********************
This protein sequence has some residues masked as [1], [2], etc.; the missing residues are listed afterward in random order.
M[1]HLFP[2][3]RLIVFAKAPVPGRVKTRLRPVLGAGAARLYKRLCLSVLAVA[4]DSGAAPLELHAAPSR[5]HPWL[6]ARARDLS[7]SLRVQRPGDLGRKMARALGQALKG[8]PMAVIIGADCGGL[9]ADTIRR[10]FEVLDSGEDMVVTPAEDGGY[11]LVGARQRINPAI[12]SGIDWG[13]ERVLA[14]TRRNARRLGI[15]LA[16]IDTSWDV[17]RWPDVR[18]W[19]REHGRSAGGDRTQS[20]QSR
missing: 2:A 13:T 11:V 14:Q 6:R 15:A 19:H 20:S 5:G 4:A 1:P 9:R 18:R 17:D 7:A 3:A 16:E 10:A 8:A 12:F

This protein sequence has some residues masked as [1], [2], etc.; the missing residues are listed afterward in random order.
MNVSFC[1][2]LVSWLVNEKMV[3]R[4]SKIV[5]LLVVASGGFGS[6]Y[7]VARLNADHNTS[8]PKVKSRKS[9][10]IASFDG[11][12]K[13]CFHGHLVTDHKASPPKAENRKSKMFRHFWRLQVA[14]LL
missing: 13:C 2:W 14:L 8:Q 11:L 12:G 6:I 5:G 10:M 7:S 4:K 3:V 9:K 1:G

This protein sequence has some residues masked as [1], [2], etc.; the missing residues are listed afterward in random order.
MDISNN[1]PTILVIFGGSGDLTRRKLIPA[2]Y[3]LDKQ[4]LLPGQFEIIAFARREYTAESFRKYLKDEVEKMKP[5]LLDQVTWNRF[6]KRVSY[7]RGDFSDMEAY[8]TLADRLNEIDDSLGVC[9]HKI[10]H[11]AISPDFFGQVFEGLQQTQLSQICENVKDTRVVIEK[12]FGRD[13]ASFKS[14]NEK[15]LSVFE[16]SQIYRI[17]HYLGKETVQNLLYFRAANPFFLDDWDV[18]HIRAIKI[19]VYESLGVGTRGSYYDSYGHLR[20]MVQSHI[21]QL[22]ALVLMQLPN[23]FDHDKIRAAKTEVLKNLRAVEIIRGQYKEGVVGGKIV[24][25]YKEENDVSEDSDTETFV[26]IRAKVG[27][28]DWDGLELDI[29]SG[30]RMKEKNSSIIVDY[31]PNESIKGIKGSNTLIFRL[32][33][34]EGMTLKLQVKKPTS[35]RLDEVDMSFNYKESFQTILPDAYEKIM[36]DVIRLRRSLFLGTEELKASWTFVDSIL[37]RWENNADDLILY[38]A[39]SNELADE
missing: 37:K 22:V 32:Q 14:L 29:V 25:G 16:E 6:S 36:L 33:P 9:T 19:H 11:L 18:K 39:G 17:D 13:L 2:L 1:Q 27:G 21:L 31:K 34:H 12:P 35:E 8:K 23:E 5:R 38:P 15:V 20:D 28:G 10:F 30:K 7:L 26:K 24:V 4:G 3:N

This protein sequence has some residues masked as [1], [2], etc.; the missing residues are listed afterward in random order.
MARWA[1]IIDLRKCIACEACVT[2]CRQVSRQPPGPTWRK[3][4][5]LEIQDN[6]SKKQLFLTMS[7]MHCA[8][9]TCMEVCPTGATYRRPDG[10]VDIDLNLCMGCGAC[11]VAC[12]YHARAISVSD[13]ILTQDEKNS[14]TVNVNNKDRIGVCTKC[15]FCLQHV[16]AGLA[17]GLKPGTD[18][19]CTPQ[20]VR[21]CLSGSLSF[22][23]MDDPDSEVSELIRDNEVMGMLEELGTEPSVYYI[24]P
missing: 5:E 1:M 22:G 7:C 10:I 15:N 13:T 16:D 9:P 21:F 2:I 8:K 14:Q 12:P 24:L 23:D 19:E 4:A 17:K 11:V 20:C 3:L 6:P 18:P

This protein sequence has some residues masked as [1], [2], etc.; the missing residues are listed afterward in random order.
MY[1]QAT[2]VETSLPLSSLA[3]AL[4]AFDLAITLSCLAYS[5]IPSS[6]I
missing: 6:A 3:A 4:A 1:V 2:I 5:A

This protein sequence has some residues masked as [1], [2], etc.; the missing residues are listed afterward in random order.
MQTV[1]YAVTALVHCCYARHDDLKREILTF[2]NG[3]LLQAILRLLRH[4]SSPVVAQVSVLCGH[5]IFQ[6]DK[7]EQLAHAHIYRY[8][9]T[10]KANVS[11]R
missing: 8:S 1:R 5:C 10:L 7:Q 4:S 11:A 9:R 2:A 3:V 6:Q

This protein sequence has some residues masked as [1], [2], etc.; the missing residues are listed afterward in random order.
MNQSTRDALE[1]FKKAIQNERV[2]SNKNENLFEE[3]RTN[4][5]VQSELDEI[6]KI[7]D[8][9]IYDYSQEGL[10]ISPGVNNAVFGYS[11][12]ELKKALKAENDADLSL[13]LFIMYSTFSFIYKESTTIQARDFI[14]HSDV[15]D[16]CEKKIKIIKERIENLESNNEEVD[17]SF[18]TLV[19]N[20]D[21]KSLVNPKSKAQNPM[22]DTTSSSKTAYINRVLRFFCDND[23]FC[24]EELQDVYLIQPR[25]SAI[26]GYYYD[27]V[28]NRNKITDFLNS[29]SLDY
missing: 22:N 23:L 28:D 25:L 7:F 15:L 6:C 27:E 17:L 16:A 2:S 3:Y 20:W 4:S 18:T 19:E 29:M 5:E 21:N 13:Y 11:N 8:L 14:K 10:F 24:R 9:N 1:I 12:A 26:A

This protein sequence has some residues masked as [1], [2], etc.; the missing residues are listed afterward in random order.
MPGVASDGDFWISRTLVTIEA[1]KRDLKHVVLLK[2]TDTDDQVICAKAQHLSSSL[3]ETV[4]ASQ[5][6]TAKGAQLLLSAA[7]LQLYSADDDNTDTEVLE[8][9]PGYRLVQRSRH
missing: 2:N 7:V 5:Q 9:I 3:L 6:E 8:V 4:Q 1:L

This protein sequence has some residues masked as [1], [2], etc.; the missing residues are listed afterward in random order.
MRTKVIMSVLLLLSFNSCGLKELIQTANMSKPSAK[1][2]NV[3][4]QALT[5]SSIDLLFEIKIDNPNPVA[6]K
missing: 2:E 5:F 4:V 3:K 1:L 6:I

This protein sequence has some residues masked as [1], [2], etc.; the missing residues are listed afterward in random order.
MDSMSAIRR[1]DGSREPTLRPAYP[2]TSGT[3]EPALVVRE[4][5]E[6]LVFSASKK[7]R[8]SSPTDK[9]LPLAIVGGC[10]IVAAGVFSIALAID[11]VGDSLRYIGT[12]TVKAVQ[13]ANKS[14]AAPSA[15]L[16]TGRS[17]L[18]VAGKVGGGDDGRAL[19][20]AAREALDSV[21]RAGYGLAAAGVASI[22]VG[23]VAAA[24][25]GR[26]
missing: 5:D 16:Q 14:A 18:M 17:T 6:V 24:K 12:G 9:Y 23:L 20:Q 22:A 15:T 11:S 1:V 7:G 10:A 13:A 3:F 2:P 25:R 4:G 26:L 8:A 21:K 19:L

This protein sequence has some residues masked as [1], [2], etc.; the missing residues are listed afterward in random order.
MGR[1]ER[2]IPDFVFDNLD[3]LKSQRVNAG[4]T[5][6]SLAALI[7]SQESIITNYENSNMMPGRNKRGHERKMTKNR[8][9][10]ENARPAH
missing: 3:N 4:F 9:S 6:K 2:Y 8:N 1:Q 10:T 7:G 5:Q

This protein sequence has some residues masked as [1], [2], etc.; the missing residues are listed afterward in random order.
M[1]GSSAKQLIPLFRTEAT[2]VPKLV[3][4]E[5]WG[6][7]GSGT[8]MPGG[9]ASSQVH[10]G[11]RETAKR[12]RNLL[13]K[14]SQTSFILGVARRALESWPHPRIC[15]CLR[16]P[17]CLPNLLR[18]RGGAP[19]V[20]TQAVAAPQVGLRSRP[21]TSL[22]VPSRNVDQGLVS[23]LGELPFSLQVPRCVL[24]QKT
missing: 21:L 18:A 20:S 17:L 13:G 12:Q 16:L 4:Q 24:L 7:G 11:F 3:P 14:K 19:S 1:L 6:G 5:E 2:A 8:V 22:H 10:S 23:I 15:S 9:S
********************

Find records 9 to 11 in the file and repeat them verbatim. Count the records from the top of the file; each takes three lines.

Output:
This protein sequence has some residues masked as [1], [2], etc.; the missing residues are listed afterward in random order.
MRTKVIMSVLLLLSFNSCGLKELIQTANMSKPSAK[1][2]NV[3][4]QALT[5]SSIDLLFEIKIDNPNPVA[6]K
missing: 2:E 5:F 4:V 3:K 1:L 6:I

This protein sequence has some residues masked as [1], [2], etc.; the missing residues are listed afterward in random order.
MDSMSAIRR[1]DGSREPTLRPAYP[2]TSGT[3]EPALVVRE[4][5]E[6]LVFSASKK[7]R[8]SSPTDK[9]LPLAIVGGC[10]IVAAGVFSIALAID[11]VGDSLRYIGT[12]TVKAVQ[13]ANKS[14]AAPSA[15]L[16]TGRS[17]L[18]VAGKVGGGDDGRAL[19][20]AAREALDSV[21]RAGYGLAAAGVASI[22]VG[23]VAAA[24][25]GR[26]
missing: 5:D 16:Q 14:A 18:M 17:T 6:V 24:K 12:G 9:Y 23:L 20:Q 22:A 15:T 11:S 1:V 7:G 10:A 13:A 3:F 2:P 25:R 4:G 26:L 8:A 21:K 19:L

This protein sequence has some residues masked as [1], [2], etc.; the missing residues are listed afterward in random order.
MGR[1]ER[2]IPDFVFDNLD[3]LKSQRVNAG[4]T[5][6]SLAALI[7]SQESIITNYENSNMMPGRNKRGHERKMTKNR[8][9][10]ENARPAH
missing: 3:N 4:F 9:S 6:K 2:Y 8:N 1:Q 10:T 7:G 5:Q